Boks playing overseas are on borrowed time
Africa’s key players, going forward, will start next year with the luxury of having had an off season, while one wants to come back home to stake his claim (apparently from the traditionally low-paying Cheetahs) on the vacant Bok fly half position.
But while this does not signal the overseas-based players coming home en masse, it does go a long way towards settling the debate about whether they should still be free to play in the Bok team or not.
Etzebeth’s, De Allende’s and Kriel’s decisions to skip opportunities to top up their coffers in favour of good old-fashioned rest proves that players leaving South Africa for better currencies in the UK, France and Japan is as much about money as it is not. It obviously is about money because they leave to make more. But judging by their picking and choosing when to do it, poverty was never the reason they left in the first place.
I’m not saying players, or indeed their agents in this case, shouldn’t be on the lookout for opportunities to make more money while their bodies can still take the pounding. But for a while now, this has been sold to us a little as if they’d be ruined if they didn’t go overseas.
Proof that Etzebeth and De Allende aren’t worried about such misadventure is that Western Province, their employer, have applied for liquidation. I don’t know how it works in rugby, but if my company was being liquidated I’d do moonlighting. It’s starting to look as if a significant part of why a top Springbok would leave South Africa is to earn comparatively with mates who play there.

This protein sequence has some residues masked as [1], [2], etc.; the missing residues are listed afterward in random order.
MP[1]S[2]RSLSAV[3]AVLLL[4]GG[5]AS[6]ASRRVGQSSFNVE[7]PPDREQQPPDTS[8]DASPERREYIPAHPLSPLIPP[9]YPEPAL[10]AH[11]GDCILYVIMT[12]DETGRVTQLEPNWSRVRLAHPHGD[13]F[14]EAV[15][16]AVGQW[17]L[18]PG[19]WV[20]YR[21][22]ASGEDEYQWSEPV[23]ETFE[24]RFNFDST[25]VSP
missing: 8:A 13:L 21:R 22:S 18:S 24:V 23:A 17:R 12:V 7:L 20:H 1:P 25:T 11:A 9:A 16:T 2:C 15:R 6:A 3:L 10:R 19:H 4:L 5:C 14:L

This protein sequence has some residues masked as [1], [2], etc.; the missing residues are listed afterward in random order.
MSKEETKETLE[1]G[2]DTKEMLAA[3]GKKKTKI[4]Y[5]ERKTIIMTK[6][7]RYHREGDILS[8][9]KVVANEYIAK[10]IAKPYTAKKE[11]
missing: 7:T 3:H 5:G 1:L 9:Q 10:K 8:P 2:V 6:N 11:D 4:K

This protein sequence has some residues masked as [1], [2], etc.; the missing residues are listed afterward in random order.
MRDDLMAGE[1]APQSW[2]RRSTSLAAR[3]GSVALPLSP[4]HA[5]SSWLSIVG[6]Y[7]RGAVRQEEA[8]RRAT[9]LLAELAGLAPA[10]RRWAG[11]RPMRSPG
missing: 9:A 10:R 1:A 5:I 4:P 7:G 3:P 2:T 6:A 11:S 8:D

My understanding is that, over the last year or so, SA Rugby’s attempts to keep players in the country – by paying part of their salaries – mean a top Bok earns upwards of R5 million a year.
As a middle-aged man living on the breadline, quibbling over whether you’re making R3 million to R5 million more is a First World problem in my life. So, clearly, money isn’t as much of an issue as we’ve been led to believe, so what to do about the overseas Boks?
To answer that question, we have to look at how many Europe-based Boks have come and actually made a difference in the past. I reckon only Percy Montgomery, Francois Louw, Bryan Habana and, to a lesser extent Fourie du Preez, have.
Montgomery came back from Wales and basically kicked the Boks to World Cup glory; Louw left South Africa as a blindside flanker and returned an excellent fetcher; and while Habana may be slower than he used to be, he hasn’t stopped scoring and putting his body on the line.
Du Preez looked like a million bucks when he returned from international retirement and played club rugby in Japan in 2013, but that was because he’d had two seasons to rejuvenate.
Usually a player coming back from the northern hemisphere seems to be a yard off the pace